Jack’s behaviours are influenced primarily by his ‘perceptual bias’ based on the familiar non-verbal with his partner Jill. Jack believes that the “rational” language carried by his “calm” voice is what his partner hears. In fact, Jack is masking his discomfort associated with the regressive and patterned belief that ‘he is in trouble’ with logical and carefully worded language. What he says and how he feels are not aligned; that is he is incongruent. The dialog with the counsellor however started to ‘shine the light’ or raise self-awareness around what was happening for him relationally and situationally with Jill. Jack is starting to find language for some of his non-verbal experience.

Consider the check-in with the partner:
Jill: He comes home from work and kicks off his shoes ready to be served
Counsellor: And you feel like the servant?
Jill: Honestly, I work all day and then have to come home to my second job!
Counsellor: It sounds like that frustrates you
Jill: I hate it……….I just wish he’d get off his arse and do things
Counsellor: You’re really after his support in getting things done
Jill: Everything is up to me. If I don’t do it then nothing gets done!
Counsellor: It’s all up to you
Jill: Since the kids came along , it always has been
Counsellor: What would it mean to you if Jack supported you more in getting things done?
Jill: A miracle! Heaven! Like I’m not alone
Counsellor: Do you feel alone in your relationship with Jack?
Jill: (tears and silence)……we don’t even sleep in the same bed anymore
Counsellor: And Jack supporting you more would say that “you’re not alone”
Jill: Yes. Everytime I’m driving home from work, I’m already stressed out and I just wish he’d help out Counsellor: How do you communicate your wishes?
Jill: I don’t…I’m so use to him not helping so I don’t bother talking to him
Counsellor: You get home and don’t talk to him. What happens next?
Jill: Job number 2
Counsellor: What do you notice about yourself when you start your second job
Jill: Mmmm…I’m pretty mad with Jack
Counsellor: Anything else
Jill: I’m short with the kids as well which is normally when Jack comes out of his cave
Counsellor: What happens next?
Jill: Well he comes up and wants me to tell him what he can do
Counsellor: What do you tell him?
Jill: I normally tell him not to bother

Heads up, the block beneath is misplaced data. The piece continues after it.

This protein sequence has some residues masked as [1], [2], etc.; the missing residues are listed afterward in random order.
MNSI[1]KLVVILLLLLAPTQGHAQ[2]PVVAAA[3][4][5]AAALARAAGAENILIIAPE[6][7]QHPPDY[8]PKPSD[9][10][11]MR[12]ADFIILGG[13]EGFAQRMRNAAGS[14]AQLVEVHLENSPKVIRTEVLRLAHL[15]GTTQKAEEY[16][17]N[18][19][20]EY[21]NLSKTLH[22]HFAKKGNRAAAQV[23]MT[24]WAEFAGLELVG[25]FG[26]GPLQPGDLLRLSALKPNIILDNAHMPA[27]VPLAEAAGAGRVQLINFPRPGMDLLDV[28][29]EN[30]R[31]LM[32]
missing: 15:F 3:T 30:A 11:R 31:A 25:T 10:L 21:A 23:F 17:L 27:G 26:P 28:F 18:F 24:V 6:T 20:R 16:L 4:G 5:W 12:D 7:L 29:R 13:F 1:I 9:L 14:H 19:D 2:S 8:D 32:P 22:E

Counsellor: how does he respond to you?
Jill: He starts to try and calm me down like I’m the problem!
Counsellor: How do you respond to that?
Jill: I’ve had it by then so I tell him to put his feet up….honestly, he’s like having another child

Before there is verbal dialog between the couple, both are fully loaded with emotional charge and reinforcing self-talk. Jill feels lonely and believes that support from Jack will address that. While there is no doubt that Jack doing more around the house would be helpful, the masked feeling for Jill is her sense of loneliness. Ironically, both react in ways that reinforce the “I’m in trouble” and “I’m alone” states while desiring the other to meet their needs.

Being trapped in the ‘shallows’ of communication, rather than run the risk of revealing the “who I am” or deeper self, enables them to continually misqueue each other and remain stuck. The couple are replaying a well-rehearsed exchange where both hide their feelings and desires through masking and generally incongruent verbal language.

Counsellor: Even though you desire peace Jack, and Jill, you’re after support from Jack, neither of you are getting what you desire
Jill: No
Jack: No I’m not
Counsellor: And peace for you Jack means no tension and not feeling like you’re in trouble and for you Jill, Jack’s support means you’re not alone
Jill: True
Jack: Agree
Counsellor: Rather than communicate your desires, both of you have established a pattern of not communicating which leaves you unfulfilled
Jill: I guess so, I didn’t see it like that
Jack: Mmmm…yes
Counsellor: And if nothing changed, what would that mean?
Jack: I’d hate to think
Jill: I don’t think we would last
Counsellor: What could you do differently to move closer to meeting your desires in relationship?